ART is a powerful tool of communication having great importance in the shaping of culture. Through ART the human race, both individually and collectively, finds answers to different elements of life; security, personal relationships, survival, understanding life after death, and so generates a world view with its own tales and structures. ART, through symbolism and representation, is hugely responsible for the formation of the “collective imagination.” We see ART not as an end in itself, but rather a medium which, thanks to the expressive techniques it uses of rhythm, composition, colour, etc., can help the realisation of this “collective imagination.” This happens through the sentiment it generates.
Art has always been used by “the powerful.” Artists have been great collaborators in the enhancement and perpetuation of power. Through cultural dogmatism, “the powerful” lead the individual along the path of ONE SINGLE SOLITARY VISION. Without doubt, this is a very general analysis of ART and its function. If we look at contemporary art, many artists have abandoned “the powerful” – namely, absolute monarchies, religious powers, dictators, etc. These artists have begun to generate worldviews that provoke questions and problems for these authorities. A CRITICAL trend is generated, that aims to debate the predominant culture. At present, the debate is largely determined by the interests of a consumer society. In developing countries, we refer to this consumer society as the great cultural ideology of our times.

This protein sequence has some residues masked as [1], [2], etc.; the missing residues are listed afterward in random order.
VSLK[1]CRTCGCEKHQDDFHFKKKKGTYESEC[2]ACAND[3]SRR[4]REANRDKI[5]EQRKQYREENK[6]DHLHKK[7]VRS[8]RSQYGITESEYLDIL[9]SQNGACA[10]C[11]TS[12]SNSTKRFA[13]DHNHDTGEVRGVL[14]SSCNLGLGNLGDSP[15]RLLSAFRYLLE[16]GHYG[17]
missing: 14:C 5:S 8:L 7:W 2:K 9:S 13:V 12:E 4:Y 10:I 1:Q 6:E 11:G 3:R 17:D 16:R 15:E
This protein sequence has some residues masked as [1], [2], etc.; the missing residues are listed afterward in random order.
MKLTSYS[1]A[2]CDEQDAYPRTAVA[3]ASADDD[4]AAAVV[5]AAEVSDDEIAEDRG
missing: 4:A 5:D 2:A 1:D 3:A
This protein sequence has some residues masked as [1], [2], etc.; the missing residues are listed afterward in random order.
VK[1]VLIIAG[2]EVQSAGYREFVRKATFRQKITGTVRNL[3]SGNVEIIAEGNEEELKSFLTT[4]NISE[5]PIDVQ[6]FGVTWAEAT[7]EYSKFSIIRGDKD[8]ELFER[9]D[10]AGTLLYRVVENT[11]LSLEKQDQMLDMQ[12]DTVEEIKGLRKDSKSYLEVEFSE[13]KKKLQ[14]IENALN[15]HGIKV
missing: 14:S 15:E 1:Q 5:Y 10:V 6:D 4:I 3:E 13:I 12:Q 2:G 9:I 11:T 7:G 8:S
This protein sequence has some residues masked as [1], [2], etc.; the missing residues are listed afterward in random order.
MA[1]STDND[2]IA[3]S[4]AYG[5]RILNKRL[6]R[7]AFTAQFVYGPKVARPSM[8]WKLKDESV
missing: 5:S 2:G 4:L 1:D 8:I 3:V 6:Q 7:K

A constant in my work, present since my first exhibition, has been the invitation to question tradition, cultural ideologies and a singular school of thought. The idea being that “the dogmatic” does not liberate the individual but rather steers them towards one single solitary vision. My dedication to teaching in the world of art has been of great value for the development of my creative productions. It has kept me in contact with the studies of contemporary art. It has instilled a pedagogy where the CRITICISM of an economic-social-ideology prevails. This has been a constant in my teaching along with my effort to place creativity at the service of questioning what I consider ONE SINGLE SOLITARY VISION. This invites the student to not only see, but to REFLECT on that core belief, the tradition, the publicity where technique aims to serve the concept. This approach is how I develop my own artistic work.